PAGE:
June 18, 2022 Posted by | politics international, USA, weapons and war | Leave a comment

What I Know About Human Life as a Nuclear Downwinder

A government that knowingly harms its own citizens must be held accountable. Our lives are worth more than civilization-ending weapons.  https://www.commondreams.org/views/2022/06/17/what-i-know-about-human-life-nuclear-downwinder MARY DICKSON, June 17, 2022

With Russia’s invasion of Ukraine in February, we unbelievably find ourselves on the brink of a new Cold War, ironically as casualties of the last Cold War are running out of time to seek the compensation and justice they deserve.

President Biden recently signed into law a stopgap bill to extend for another two years the Radiation Exposure Compensation Act, which pays partial restitution to select victims of atmospheric nuclear testing on American soil.  While a welcome first step, it fails to address thousands more Americans who have been excluded from compensation despite the devastating harms they have suffered from radiation exposure. Time is running out as many are literally dying as they wait for justice.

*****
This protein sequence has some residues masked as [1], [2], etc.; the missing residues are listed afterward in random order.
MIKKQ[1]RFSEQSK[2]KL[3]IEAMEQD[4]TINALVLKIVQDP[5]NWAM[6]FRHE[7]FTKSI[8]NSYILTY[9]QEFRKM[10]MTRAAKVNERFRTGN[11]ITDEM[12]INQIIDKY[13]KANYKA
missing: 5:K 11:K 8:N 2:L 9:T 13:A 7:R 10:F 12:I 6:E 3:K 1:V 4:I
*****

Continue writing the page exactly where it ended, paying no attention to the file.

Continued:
I am a casualty of the Cold War, a survivor of nuclear weapons testing. Growing up in Salt Lake City, Utah during the Cold War I was repeatedly exposed to dangerous levels of radioactive fallout from hundreds of detonations at the Nevada Test Site just 65 miles west of Las Vegas.

Our government detonated 100 bombs above ground in Nevada between 1951 and 1962 and 828 more bombs underground through 1992, many of which broke through the earth’s surface and spewed radioactive fallout into the atmosphere as well. The jet stream carried fallout far beyond the test site where it made its way into the environment and the bodies of unsuspecting Americans, while a government we trusted repeatedly assured us “there is no danger.”